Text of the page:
Wednesday, 31 December 2014

In With The New

Welcome to my new, revamped site, fresh and updated for 2015. As you can see, it's a lot easier on the eye, although there are a choice of different viewing options if you wish to choose something different. The sharp eyed will notice a black bar to the right of the screen. Click on this to find out more about me, my recent results and to links to other websites you may find interesting. I've also attached it to Google+ and so if you're on there add the blog (and me).

I hope you like the changes. The underlying premise remains the same and I am still in pursuit of a single figure golfing handicap. I enter the year with an official handicap of 11.7 and so the dream remains within tantalising sight. If I'm honest 2014 was a disappointment. I worked hard last winter and came into the year full of optimism. I did some wonderful mental work with John O'Keeffe and New Golf Thinking at the Grove (courtesy of Golf Monthly magazine) and that has helped. However areas like driving and chipping still caused issues. I've done posts on here reflecting on the year in more detail ( so you can read for yourself what happened.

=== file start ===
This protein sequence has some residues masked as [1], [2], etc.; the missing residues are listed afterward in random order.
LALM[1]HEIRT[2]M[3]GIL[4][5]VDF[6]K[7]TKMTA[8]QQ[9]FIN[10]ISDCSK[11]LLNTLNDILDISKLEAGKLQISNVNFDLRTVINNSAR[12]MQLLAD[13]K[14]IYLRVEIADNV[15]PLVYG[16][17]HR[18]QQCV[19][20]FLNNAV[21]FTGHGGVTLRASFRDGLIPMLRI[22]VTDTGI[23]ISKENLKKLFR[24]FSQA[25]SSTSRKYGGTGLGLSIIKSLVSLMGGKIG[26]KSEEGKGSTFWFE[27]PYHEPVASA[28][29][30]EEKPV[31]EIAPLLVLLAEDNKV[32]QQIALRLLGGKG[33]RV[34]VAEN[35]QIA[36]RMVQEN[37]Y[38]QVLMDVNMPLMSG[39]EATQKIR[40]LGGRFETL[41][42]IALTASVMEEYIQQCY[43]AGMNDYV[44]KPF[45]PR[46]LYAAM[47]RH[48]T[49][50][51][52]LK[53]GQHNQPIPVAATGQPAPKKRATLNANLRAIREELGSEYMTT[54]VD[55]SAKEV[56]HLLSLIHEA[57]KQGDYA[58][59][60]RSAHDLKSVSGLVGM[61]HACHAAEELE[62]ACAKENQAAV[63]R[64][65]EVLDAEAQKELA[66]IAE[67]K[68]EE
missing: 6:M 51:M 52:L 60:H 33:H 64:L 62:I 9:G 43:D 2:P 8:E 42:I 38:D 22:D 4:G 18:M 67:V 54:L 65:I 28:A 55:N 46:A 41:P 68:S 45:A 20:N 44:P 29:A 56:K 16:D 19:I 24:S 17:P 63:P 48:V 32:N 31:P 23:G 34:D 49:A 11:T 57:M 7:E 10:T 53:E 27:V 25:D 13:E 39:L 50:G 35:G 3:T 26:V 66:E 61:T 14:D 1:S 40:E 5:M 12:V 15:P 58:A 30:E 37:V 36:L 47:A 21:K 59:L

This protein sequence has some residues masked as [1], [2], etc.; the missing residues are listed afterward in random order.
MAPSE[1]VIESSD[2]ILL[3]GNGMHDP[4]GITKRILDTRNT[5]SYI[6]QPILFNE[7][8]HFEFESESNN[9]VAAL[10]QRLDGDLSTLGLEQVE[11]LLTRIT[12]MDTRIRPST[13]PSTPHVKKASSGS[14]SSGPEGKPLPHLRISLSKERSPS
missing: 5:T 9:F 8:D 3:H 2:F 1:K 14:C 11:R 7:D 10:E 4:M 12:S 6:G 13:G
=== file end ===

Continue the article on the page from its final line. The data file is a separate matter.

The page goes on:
I've a few new things coming for the new year. I'll be sharing far more statistics per round with you to let you see how I performed and I'll be recording some statistics on some elements of practice so it'll be apparent to see if the hard work is dripping into my scores. I've been doing some work with Andrew Piper at Lavender Golf Centre and he's very keen that practice is formulated rather than an exercise in hitting balls and recoding as much information about rounds played to highlight trends and weaknesses.

I'll be doing a few more course reviews as I intend to play a lot of different courses in 2015. There will be some equipment reviews, not always the run of the mill club and ball ones. I'll also be writing a lot more about what being a member of a golf club means to the average man in the street, and some issues we encounter. I already did one a few years back on car park golfers ( which caused some consternation and so did a follow up based on the comments received ( I've did one on sustainable golf ( and so 2015 will see more of the same and how I see life as a club member and average Joe handicapper.

There will of course be more tuition and I'll let you know what I'm working on, why and how it's working out. If I can put some footage of the swing in here I will do. As a starting point, here's some footage from my last lesson with Rhys ap Iolo at the Downshire Golf Centre on 30th November 2014